A malicious WordPress plugin has been used by hackers to install backdoor to approximately 2,00,000 websites, reports IT security firm Wordfence. The plugin named Display Widgets, allows its authors to upload spam to the infected website.

The malicious plugin, though removed from WordPress, has reappeared time and again until it was permanently removed on September 8 by Wordfence.

Once installed, the plugin allowed the hackers to write whatever they wanted without the knowledge of the infected site owner. In fact it did not let the logged in user or site owner to view the spam content.

Advising the site owners on the plugin, the CEO of Wordfence Mark Maunder said, “If you have a plugin called Display Widgets on your WordPress website, remove it immediately. The last three releases of the plugin have contained code that allows the author to publish any content on your site. It is a backdoor”.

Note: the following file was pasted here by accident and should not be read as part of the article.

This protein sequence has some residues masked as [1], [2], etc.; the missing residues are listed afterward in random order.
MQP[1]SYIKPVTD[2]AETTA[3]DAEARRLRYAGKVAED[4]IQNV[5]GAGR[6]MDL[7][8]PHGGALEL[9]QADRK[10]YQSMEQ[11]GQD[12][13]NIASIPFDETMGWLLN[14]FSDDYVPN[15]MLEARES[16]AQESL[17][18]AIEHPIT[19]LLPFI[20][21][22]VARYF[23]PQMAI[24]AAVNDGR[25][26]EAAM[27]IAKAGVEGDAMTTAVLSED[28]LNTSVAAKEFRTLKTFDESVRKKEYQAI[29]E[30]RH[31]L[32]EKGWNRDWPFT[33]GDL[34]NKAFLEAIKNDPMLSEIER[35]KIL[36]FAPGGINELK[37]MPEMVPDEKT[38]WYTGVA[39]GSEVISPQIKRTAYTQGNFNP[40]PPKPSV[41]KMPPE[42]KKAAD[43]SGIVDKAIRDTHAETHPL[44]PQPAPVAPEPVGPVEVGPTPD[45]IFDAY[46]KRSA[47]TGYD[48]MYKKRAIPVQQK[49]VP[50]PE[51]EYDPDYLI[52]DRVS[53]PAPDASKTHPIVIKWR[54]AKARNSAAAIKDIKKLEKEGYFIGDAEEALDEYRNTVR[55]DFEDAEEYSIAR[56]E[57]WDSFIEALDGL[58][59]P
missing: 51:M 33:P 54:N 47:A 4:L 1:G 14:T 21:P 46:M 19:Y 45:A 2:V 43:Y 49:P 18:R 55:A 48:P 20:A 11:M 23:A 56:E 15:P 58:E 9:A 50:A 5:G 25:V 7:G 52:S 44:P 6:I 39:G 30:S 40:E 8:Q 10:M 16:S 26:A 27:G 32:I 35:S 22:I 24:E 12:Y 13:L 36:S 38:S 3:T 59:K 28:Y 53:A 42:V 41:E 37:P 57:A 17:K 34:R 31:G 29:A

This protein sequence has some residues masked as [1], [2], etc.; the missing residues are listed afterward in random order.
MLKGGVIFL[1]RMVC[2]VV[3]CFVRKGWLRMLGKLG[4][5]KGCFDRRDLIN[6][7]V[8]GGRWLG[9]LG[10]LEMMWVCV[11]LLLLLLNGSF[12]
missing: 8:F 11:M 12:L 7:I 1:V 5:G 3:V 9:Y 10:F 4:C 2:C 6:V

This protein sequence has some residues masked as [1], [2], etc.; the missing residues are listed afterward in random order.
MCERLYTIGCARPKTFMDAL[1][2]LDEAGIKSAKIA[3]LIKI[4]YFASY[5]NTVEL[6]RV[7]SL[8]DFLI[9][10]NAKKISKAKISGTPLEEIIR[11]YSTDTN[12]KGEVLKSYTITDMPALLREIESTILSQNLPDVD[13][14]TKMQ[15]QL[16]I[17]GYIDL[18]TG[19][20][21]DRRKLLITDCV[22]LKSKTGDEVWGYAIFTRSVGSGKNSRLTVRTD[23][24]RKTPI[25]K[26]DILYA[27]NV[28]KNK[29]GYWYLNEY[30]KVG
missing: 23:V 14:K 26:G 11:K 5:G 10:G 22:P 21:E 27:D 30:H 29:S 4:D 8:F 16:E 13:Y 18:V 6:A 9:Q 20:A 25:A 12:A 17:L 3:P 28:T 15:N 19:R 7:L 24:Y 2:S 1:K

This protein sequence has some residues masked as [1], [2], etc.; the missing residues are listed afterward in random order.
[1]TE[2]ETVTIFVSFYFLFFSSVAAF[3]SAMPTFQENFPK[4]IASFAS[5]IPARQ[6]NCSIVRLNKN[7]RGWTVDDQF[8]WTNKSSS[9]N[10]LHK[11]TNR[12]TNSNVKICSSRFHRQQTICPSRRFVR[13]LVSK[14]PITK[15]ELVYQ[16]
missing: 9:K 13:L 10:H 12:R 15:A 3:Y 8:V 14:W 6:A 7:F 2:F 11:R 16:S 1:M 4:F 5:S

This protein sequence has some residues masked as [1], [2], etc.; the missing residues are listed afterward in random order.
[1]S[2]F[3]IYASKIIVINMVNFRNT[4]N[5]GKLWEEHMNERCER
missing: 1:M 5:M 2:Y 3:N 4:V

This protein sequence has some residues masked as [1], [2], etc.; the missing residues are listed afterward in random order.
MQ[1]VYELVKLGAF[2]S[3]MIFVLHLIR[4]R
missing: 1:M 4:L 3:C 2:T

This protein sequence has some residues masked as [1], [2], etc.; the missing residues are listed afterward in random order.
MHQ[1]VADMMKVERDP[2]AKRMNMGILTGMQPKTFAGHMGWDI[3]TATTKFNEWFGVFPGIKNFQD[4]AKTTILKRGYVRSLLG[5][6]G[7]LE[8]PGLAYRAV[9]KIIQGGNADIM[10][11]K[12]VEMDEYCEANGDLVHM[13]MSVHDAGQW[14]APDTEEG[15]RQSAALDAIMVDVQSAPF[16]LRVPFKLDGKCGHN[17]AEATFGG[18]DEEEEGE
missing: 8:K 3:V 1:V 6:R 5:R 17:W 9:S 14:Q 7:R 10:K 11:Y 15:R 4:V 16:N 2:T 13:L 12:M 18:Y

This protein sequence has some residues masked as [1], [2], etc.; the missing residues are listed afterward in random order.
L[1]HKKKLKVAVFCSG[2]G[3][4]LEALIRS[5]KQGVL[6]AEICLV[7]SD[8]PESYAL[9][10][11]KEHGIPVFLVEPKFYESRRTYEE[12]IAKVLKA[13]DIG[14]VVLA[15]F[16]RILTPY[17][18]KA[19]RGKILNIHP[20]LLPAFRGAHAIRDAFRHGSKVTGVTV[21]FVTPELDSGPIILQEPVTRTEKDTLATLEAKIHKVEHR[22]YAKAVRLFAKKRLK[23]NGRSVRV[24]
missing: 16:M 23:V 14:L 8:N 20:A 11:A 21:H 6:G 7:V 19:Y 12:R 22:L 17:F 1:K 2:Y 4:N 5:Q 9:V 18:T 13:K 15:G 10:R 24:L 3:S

Wordfence mentioned about that details of WordPress’ long battle to remove the Display Widget. The plugin was developed as an open-source plugin, which was sold by its developer on June 21. Promptly the new owner launched an updated version, 2.6.0. The next day WordPress was informed by David Law, a UK based SEO consultant that the widget had started installing additional code and then began downloading data from Law’s on a server.

The WordPress team removed Display Widget on June 23. On June 30 a newer version 2.6.1 of the plugin emerged. It contained a malware code – geolocation.php. This allowed the hackers to post content to any URL they liked on the infected site.

Wordfence noted that each time the plugin was removed it issued a “Critical Alert” to warn users. After its permanent removal, the ownership of the plugin now rests with a service named WP Devs, that buys old and abandoned plugins.